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Aboard the Democracy Train: A Journey Through Pakistan's Last Decade of Democracy
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Aboard the Democracy Train: A Journey Through Pakistan's Last Decade of Democracy

3.67  ·  Rating details ·  15 ratings  ·  8 reviews
'Aboard the Democracy Train' is about politics and journalism in Pakistan. It is a gripping front-line account of the country's decade of turbulent democracy (1988-1999), as told through the eyes of the only woman reporter working during the Zia era at 'Dawn', Pakistan's leading English language newspaper. In this volume, the author reveals her unique experiences and cover ...more
Paperback, 236 pages
Published April 1st 2011 by Anthem Press (first published November 1st 2010)
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May 23, 2020 rated it really liked it
Shelves: politics, pakistan
It is once again open season for political protests and anti government agitation in Pakistan.The more things change,the more they stay the same.

This book is about Pakistan's politics,from the late 80s to the late 90s,but has many parallels to today's situation.

The author was a journalist for the Pakistani newspaper Dawn during the 1980s and 90s.It is a memoir of the time when General Zia ruled Pakistan,and it was later followed by Benazir Bhutto and Nawaz Sharif playing musical chairs and takin
Tariq Mahmood
May 17, 2015 rated it it was ok
Shelves: pakistan
The problem of writing about Pakistan is that you cannot come up with a better story line than the reality of events on offer. Dynastic families with political aspirations, a military with unaccountable power, spineless politicians with few values, a bureaucracy with no morals, and a journalistic core willing to sell their souls to the any bidder.

So disregarding the timelines of events, the book was rather disappointing. I was expecting a lot more insight into the lives of the main characters p
Vikas Datta
May 17, 2015 rated it really liked it  ·  review of another edition
Another perceptive look into an embattled country and where Ms.Hoodbhoy scores is starting much earlier in a more dangerous decade which has however not got its adequate share of attention due to the lesser outward manifestations of violence, save in benighted Karachi and Sindh.... One little disconcerting issue is that in the post-9/11 account, all the personal touches disappear and it is all bald fact, incisive no doubt, but doesn't tell much about the author's own experiences and thoughts. Ov ...more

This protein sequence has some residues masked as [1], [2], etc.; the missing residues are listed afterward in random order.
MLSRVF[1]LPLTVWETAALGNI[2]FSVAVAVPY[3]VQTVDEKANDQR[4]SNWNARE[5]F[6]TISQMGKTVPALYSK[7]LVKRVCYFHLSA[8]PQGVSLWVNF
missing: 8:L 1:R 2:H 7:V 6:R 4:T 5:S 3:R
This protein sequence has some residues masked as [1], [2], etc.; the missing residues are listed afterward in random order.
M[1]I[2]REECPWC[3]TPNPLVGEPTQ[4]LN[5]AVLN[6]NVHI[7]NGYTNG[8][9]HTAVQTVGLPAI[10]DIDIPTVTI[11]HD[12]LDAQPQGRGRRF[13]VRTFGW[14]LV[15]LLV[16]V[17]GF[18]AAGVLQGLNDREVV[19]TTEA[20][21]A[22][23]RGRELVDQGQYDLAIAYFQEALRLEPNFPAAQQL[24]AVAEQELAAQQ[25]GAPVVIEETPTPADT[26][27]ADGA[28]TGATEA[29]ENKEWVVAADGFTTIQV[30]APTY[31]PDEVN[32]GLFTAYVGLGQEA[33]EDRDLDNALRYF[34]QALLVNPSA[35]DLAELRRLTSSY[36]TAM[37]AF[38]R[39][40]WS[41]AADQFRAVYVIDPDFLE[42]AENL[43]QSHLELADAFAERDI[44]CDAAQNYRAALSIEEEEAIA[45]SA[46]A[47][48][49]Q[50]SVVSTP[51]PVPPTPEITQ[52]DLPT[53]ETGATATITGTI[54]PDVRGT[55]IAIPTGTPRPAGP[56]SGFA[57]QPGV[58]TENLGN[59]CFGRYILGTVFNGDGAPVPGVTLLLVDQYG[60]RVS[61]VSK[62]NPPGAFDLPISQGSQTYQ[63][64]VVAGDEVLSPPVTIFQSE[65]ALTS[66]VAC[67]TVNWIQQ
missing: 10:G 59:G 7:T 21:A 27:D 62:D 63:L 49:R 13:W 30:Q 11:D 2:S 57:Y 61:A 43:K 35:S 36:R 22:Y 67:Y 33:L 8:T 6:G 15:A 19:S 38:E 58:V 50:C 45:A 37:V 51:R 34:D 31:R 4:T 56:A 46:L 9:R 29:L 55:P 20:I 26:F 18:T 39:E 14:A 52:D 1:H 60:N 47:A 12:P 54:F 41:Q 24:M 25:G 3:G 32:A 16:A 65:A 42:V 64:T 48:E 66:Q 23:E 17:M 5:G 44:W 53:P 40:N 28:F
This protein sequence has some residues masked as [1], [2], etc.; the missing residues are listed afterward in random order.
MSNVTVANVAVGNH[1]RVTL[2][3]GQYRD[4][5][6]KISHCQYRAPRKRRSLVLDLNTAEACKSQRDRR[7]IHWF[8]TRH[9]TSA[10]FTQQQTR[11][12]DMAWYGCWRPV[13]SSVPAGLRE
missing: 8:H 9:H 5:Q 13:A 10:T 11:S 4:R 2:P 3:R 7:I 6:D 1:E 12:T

Karen Mcfly
Oct 04, 2013 rated it it was amazing
Unputdownable! Required reading for anyone who is interested in how Pakistan came into being, developed into the country that it is today and what it was like in between being the only women journalist during dictator Zia ul Haq's military rule. Nafisa Hoodbhoy is a an extremely brave and defiant woman and a great writer whose storytelling qualities enable one to live through the different times as she has. Certainly worth reading a second time. ...more
Peter Jacob
Nov 13, 2016 rated it really liked it
I thoroughly enjoyed reading this personal - impersonal blend of style and somewhat a biographical account of Nafisa Hoodbhoy. Besides information and insights about particular instances of struggle for democracy, the book brought intimate memories alive of my time as student and human rights activist. Readers might want to have a look on piece on the book. ...more
Sameena Nazir
Jan 10, 2018 rated it it was amazing
Anyone who wants to understand the complexity, diversity and resilience of Pakistani society, must read 'Aboard the Democracy Train' (2016 Edition). The briliance of Nafisa's writing takes the reader on a journey of magic realism on every page. Her journalistic skill mixed with unique insights into the life of Benazir Bhutto, makes this book a captivating read. Nafisa Hoodbhoy is the Isabel Alleande of Pakistan. Review by Sameena Nazir, Pakistan Program Advisor at Networks of Change. ...more
Kaustubh Kirti
A thrilling tale that follows the death of Zia on 1988 and folllows much of Pakistan's history till the shahadat of Benazir Bhutto. The book gives a close acccount of what goes behind the scene in the political landscape and how specific events change the functioning of democracy in Pakistan.

Fragility of the civil institutions have directly been related to the weakness of democracy in Pakistan however the tussle between civil military as the book shows continues when the civilian government was
Steve Edwards
Nov 26, 2017 rated it liked it
Light on character development and providing few insights into the why? of deeply ingrained cultural traditions that superficially at least appear discriminatory, running contrary to values held dear by liberal "westernized" elites from democratic societies. Otherwise, for the outsider, an exposition of the defacto politics, current affairs and attitudes of a troubled region in the midst of fracticious change and shifting tribal and international allegiences, that resists the tendancy to sensati ...more
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